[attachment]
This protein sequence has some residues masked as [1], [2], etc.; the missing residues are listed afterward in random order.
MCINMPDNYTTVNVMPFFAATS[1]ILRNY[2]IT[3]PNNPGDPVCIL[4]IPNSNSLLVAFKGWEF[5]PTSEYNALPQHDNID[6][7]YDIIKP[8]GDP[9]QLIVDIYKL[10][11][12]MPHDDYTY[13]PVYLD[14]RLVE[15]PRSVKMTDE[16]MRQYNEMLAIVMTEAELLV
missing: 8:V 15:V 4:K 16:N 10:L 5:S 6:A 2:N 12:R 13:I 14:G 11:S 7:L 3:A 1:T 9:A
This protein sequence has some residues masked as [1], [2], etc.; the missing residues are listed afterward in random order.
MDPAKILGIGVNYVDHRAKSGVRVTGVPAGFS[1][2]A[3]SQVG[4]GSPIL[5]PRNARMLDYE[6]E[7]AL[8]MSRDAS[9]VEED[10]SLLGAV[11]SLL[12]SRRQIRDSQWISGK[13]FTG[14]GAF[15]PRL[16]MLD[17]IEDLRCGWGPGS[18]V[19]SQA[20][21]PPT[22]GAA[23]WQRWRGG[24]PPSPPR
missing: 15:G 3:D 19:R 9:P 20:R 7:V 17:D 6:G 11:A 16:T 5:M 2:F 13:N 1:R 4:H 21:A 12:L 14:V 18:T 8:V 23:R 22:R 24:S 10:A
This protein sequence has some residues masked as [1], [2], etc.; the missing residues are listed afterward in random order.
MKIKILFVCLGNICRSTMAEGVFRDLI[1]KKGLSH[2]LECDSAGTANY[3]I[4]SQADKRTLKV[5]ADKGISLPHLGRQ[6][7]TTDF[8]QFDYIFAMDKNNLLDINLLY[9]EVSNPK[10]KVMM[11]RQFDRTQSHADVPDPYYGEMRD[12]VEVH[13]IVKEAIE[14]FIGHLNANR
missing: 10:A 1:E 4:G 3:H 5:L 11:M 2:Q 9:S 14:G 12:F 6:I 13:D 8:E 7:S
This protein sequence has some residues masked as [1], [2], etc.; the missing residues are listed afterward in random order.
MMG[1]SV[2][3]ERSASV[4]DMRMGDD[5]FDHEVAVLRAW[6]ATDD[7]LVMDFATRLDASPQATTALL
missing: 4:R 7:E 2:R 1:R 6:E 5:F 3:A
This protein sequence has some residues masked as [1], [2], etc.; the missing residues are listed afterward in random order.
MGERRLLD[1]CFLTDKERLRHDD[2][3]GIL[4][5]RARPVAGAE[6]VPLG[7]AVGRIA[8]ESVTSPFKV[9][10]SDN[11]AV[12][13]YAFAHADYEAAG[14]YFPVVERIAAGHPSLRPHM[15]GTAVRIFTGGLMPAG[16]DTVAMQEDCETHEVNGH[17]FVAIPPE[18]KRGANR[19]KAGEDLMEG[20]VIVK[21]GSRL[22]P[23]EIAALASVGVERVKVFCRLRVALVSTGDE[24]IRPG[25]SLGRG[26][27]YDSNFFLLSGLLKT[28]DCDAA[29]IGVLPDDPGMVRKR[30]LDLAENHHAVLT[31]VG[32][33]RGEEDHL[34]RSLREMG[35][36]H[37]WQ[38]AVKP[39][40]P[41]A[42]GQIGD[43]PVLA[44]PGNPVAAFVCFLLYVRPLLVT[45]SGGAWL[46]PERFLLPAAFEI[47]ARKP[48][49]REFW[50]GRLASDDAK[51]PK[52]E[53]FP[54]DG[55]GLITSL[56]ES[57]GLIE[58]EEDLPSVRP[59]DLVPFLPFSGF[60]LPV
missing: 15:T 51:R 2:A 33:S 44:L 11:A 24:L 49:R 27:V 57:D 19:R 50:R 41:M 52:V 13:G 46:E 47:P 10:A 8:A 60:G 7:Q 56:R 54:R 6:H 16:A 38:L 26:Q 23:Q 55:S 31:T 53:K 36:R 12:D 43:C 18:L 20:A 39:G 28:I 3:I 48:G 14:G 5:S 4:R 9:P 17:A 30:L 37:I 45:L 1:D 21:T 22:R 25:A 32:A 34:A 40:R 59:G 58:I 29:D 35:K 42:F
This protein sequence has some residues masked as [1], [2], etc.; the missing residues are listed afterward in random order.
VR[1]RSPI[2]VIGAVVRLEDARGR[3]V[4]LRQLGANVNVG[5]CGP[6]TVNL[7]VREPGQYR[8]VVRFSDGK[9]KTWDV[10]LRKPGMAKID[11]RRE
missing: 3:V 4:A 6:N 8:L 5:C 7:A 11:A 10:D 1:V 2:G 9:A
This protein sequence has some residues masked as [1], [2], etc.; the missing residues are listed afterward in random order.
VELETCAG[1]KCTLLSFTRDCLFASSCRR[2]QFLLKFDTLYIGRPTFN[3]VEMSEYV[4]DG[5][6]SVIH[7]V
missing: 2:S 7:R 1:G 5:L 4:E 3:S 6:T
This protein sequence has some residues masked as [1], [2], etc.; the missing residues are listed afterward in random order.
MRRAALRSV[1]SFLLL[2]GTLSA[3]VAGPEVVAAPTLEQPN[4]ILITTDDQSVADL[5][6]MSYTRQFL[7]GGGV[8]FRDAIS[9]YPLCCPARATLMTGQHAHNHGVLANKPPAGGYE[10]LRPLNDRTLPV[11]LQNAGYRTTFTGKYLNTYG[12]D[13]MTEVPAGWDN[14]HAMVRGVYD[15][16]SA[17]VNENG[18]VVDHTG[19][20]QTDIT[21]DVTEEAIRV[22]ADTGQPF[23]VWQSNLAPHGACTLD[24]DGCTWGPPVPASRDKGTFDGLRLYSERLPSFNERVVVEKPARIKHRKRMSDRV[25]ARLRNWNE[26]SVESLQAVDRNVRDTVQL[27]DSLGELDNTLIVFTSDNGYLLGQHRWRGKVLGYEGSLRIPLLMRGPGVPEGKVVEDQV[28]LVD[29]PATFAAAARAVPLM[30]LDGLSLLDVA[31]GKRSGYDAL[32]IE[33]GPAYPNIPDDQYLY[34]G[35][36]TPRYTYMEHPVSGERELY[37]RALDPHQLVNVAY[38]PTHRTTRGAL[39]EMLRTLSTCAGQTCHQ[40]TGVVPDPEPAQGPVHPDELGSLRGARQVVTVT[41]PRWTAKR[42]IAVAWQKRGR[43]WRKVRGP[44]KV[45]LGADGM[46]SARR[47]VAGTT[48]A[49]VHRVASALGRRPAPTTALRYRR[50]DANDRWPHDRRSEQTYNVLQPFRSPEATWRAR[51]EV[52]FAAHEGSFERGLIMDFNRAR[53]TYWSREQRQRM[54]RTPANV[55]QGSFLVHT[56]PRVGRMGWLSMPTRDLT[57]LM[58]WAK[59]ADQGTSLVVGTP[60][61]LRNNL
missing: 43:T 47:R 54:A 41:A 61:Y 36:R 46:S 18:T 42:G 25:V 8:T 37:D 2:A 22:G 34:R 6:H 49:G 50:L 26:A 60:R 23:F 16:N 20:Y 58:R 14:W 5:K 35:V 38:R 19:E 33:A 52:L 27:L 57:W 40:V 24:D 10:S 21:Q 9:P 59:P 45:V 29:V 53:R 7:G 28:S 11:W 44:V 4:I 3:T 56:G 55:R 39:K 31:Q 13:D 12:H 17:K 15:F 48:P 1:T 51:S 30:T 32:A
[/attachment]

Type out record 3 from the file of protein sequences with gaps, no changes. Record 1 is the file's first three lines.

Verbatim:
This protein sequence has some residues masked as [1], [2], etc.; the missing residues are listed afterward in random order.
MKIKILFVCLGNICRSTMAEGVFRDLI[1]KKGLSH[2]LECDSAGTANY[3]I[4]SQADKRTLKV[5]ADKGISLPHLGRQ[6][7]TTDF[8]QFDYIFAMDKNNLLDINLLY[9]EVSNPK[10]KVMM[11]RQFDRTQSHADVPDPYYGEMRD[12]VEVH[13]IVKEAIE[14]FIGHLNANR
missing: 10:A 1:E 4:G 3:H 5:L 11:M 2:Q 9:S 14:G 12:F 6:I 13:D 8:E 7:S